BBC Radio 4, 26 March - 6 April 2012
In this novel Grazia Deledda traces the decline of the notable Pintor
sisters Ruth (Kathryn Hunt), Ester (Deborah McAndrew) and Noemi (Charlotte Emmerson), who are reduced to selling produce from
their Sardinian farm in the early 1900s.
As in Chekhov, Linda Marshall Griffiths' adaptation made much of the tensions
in between the three sisters; their inability to come to terms with their altered social state, and their difficulties in
concealing a family secret - the dishonour of their sister Lia (Holiday Granger) who ran away twenty-five years ago. Their
plight has been made worse by the unexpected return of Lia's son, the nephew Giacinto (Matthew McNulty).
However there is more to this drama than meets the eye. The apparently faithful
servant Efix (John Lynch) is the only one who knows why the family have been plunged into poverty: their father died in mysterious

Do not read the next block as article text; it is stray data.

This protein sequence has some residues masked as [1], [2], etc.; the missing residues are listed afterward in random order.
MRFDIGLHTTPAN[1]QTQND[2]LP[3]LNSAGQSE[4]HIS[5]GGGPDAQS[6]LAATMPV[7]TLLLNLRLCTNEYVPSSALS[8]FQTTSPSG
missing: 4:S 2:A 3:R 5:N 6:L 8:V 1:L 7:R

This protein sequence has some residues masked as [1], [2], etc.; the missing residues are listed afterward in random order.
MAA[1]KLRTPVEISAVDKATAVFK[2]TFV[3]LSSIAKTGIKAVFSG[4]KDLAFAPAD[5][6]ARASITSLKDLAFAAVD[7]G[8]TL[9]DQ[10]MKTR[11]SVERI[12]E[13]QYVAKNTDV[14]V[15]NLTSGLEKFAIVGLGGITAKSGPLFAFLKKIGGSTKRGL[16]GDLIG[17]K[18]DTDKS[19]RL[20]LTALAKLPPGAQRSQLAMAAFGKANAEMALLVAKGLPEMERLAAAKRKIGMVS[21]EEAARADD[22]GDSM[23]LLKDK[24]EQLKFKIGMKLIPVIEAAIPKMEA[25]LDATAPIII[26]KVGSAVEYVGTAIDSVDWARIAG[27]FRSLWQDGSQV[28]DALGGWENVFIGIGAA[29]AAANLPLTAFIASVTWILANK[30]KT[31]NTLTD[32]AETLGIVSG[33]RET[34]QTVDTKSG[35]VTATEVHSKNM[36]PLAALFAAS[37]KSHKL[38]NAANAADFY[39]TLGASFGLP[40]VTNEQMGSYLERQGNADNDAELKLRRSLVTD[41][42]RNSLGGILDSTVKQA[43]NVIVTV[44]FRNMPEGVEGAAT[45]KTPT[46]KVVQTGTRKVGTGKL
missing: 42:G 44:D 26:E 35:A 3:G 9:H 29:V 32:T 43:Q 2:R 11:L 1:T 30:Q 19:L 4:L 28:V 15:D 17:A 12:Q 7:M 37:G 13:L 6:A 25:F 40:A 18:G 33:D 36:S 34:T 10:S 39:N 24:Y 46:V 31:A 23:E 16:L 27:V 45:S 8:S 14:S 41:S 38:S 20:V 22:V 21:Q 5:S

circumstances. He does not reveal the secret, but believes that the truth will out, despite his best attempts to
conceal it. Efix is a great believer in fate; that human beings are at the mercy of an indifferent world of nature and/or
spirits. On several occasions he speaks soliloquies direct to listeners, reflecting on human life as he sees it
("We are reeds, and fate is the wind.")
At a deeper level, Reeds in the Wind reflects on whether it is
possible for individuals to control their destiny, or whether they can be blown away in the storm, just like reeds in
the wind. On several occasions the dramatic action is briefly suspended, as the characters deliver interior monologues,
comprised of short staccato statements direct to the listeners. Perhaps the only way they can escape their poverty is
to appeal for divine guidance, but there is no guarantee that they will be listened to.
Despite its ontological reflections, Reeds in the Wind is also a rattlingly good
listen, with confessions, revelations and consequences aplenty. I'll certainly make time to hear the last five installments.
The director is Nadia Molinari.